Supplemental Security Income (SSI) is a needs-based program that only provides benefits to low-income people who are disabled, blind, or over the age of 65. If you do not have limited resources, then you will not qualify for this program, even if you are disabled, blind, or over the age of 65.
To calculate monthly SSI benefits, the Social Security Administration (SSA) starts with the Federal Benefit Rate (FBR), which is $783 for a single person and $1,175 for a couple in 2020. Then, the SSA will subtract an individual’s or couple’s monthly income from the FBR. The amount that is left over is the amount of benefits an SSI recipient will receive on a monthly basis.
Requirements for SSI Benefits
As noted above, to qualify for SSI benefits, you must be over the age of 65, disabled, or blind. You may also be eligible if you are under 65 with a qualifying disability that prevents you from working. Your condition constitutes a “qualifying disability” according to the SSA if it:
- Prevents you from working at a job you’ve held in the past.
- Prevents you from getting another job for which you are qualified.
- Is expected to last more than a year or result in death.
The SSA website lists certain conditions that are automatically considered to be a qualifying disability. If your condition is not on this list, then a claims examiner will review your claim to determine if you qualify.
Income Impact on Eligibility
The SSI program is for low-income people who are unable to work but need help in paying for their daily necessities. Therefore, income is a determining factor in eligibility for SSI benefits. The SSA sets a yearly income limit based on the federal benefit rate (FBR), which is $9,396 for a single person ($783/month) and $14,100 ($1,175/month) for a couple in 2020.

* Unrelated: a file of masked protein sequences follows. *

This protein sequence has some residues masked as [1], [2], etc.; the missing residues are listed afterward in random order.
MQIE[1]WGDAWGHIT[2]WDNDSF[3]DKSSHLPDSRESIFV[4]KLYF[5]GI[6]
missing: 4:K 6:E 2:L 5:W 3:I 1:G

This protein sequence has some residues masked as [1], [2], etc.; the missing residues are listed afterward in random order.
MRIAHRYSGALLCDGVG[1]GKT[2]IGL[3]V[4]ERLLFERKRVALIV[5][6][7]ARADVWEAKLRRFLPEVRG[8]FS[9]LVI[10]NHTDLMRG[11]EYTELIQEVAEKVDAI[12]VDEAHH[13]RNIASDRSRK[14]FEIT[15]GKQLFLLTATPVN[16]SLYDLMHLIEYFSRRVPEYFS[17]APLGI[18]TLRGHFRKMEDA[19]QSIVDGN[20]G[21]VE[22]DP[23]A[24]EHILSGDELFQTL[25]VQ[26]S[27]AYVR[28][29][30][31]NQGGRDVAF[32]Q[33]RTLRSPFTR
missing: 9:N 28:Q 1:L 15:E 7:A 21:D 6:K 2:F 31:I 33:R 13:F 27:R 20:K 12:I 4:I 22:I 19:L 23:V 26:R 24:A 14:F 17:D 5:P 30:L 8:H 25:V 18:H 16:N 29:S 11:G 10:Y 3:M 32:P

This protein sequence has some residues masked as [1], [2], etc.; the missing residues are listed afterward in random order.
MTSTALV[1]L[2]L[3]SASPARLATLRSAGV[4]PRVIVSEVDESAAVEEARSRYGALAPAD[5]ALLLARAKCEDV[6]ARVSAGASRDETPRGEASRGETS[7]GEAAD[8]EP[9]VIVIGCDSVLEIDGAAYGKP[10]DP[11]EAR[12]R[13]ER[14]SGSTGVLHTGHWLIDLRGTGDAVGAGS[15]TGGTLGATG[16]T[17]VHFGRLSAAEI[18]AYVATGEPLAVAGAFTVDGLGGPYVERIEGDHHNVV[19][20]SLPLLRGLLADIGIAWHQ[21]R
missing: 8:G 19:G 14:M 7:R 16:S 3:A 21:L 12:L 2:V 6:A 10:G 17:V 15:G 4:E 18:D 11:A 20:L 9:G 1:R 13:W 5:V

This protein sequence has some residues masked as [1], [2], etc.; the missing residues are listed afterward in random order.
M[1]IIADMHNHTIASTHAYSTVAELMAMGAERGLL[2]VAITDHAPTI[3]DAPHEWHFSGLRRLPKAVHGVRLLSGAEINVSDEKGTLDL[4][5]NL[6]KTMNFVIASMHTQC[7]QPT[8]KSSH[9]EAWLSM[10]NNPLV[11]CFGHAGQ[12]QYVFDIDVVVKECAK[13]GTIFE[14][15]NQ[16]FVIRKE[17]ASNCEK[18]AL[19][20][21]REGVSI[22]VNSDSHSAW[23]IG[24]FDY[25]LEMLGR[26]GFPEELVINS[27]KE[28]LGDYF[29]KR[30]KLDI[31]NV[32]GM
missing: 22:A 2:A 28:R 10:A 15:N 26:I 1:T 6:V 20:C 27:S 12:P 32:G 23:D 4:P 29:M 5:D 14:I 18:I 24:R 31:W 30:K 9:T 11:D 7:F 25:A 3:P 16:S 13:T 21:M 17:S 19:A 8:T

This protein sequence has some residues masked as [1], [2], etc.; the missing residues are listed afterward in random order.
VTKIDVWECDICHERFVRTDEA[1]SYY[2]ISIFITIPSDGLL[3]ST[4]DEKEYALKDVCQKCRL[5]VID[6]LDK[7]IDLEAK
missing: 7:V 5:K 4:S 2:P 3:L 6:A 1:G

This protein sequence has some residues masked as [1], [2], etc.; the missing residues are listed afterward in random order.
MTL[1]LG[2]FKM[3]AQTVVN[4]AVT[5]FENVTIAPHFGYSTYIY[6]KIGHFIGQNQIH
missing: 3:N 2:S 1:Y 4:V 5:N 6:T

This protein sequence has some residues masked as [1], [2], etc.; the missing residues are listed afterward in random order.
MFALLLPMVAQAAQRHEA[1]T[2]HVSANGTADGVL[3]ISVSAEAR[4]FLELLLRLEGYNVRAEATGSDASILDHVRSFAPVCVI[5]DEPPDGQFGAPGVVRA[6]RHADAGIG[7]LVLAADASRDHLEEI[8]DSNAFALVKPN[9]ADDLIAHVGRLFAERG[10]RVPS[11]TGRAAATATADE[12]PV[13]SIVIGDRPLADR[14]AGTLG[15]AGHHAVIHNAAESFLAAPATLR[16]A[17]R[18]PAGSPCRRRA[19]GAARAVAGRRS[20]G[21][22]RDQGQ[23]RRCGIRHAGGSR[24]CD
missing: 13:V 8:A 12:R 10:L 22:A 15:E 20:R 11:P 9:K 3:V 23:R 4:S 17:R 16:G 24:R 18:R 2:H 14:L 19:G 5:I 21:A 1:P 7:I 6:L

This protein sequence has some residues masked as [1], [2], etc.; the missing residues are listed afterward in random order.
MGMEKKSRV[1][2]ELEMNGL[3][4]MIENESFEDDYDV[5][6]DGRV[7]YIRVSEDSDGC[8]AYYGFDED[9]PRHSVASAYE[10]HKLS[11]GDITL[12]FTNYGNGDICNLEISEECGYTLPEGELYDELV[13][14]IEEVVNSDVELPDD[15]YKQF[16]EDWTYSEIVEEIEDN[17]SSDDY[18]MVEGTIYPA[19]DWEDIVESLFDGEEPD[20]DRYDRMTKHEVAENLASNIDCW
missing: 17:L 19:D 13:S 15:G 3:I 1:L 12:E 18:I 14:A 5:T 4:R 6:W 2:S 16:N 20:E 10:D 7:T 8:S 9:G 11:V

However, in determining your monthly income, the SSA only counts a portion of your income when determining if your income is over the allowable limit. Countable income includes:
- Social Security, pensions, state disability payments, veteran’s benefits, unemployment benefits, interest income, alimony, and child support
- “In-kind” income such as free rent or food from a nongovernmental source
- Income earned by someone in your household
The SSA also considers an applicant’s total resources -- money or items you own that can be turned into cash -- when establishing a resource limit for SSI benefits. Those items considered in determining resource limits include:
- Bank accounts
- Oil royalties
- Vehicles other than the one you drive
- Property other than your primary residence
The SSA excludes the following types of income from the SSI income limit:
- $20 per month of income other than wages
- $65 per month of wages and one-half of wages over $65
- Wages that go toward special impairment-related work expenses for disabled or blind persons
- The first $30 of infrequent or irregularly received earned income in a quarter
- The first $60 of infrequent or irregularly received unearned income in a quarter
- Medical care
- Reimbursement of expenses from a social services agency
- Food stamps, and
- Housing or home energy assistance.
To determine if you qualify for SSI or SSDI benefits, contact one of our experienced attorneys today. We will learn more about your current situation and then go over all of your different options. Please call Armstrong & Vaught, P.L.C. at 918-582-2500, toll free at (800) 722-8880, or contact us online for a free consultation with an experienced attorney.